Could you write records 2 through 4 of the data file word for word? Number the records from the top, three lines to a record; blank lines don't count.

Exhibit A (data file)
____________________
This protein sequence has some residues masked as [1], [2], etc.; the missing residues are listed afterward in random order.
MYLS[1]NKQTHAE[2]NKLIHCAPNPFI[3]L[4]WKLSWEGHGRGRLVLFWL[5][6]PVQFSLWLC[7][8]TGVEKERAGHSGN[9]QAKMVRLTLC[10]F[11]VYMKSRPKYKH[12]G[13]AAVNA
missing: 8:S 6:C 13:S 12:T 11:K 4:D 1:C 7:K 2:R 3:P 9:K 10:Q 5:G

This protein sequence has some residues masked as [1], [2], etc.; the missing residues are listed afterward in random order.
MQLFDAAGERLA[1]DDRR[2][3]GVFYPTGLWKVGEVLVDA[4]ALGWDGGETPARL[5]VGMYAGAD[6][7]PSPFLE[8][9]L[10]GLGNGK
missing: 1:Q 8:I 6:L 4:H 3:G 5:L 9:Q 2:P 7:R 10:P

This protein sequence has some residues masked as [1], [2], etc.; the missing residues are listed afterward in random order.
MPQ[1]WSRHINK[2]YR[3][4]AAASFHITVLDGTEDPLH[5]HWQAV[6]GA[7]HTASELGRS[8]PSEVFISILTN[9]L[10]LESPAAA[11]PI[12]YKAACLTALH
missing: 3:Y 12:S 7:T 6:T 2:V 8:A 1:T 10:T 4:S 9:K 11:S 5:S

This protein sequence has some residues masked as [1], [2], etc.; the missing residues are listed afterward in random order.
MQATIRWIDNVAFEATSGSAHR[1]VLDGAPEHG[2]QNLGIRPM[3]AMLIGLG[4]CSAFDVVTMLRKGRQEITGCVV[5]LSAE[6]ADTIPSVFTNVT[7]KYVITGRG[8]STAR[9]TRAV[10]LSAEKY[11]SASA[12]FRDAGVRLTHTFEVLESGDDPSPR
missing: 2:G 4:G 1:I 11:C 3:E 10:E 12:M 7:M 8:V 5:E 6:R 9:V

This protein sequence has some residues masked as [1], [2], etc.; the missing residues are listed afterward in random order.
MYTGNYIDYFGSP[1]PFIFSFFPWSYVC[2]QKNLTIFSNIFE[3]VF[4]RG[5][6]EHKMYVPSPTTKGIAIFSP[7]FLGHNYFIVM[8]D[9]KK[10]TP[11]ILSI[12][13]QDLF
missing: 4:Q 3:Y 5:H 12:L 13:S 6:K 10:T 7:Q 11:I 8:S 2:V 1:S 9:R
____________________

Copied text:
This protein sequence has some residues masked as [1], [2], etc.; the missing residues are listed afterward in random order.
MQLFDAAGERLA[1]DDRR[2][3]GVFYPTGLWKVGEVLVDA[4]ALGWDGGETPARL[5]VGMYAGAD[6][7]PSPFLE[8][9]L[10]GLGNGK
missing: 1:Q 8:I 6:L 4:H 3:G 5:L 9:Q 2:P 7:R 10:P

This protein sequence has some residues masked as [1], [2], etc.; the missing residues are listed afterward in random order.
MPQ[1]WSRHINK[2]YR[3][4]AAASFHITVLDGTEDPLH[5]HWQAV[6]GA[7]HTASELGRS[8]PSEVFISILTN[9]L[10]LESPAAA[11]PI[12]YKAACLTALH
missing: 3:Y 12:S 7:T 6:T 2:V 8:A 1:T 10:T 4:S 9:K 11:S 5:S

This protein sequence has some residues masked as [1], [2], etc.; the missing residues are listed afterward in random order.
MQATIRWIDNVAFEATSGSAHR[1]VLDGAPEHG[2]QNLGIRPM[3]AMLIGLG[4]CSAFDVVTMLRKGRQEITGCVV[5]LSAE[6]ADTIPSVFTNVT[7]KYVITGRG[8]STAR[9]TRAV[10]LSAEKY[11]SASA[12]FRDAGVRLTHTFEVLESGDDPSPR
missing: 2:G 4:G 1:I 11:C 3:E 10:E 12:M 7:M 8:V 5:E 6:R 9:V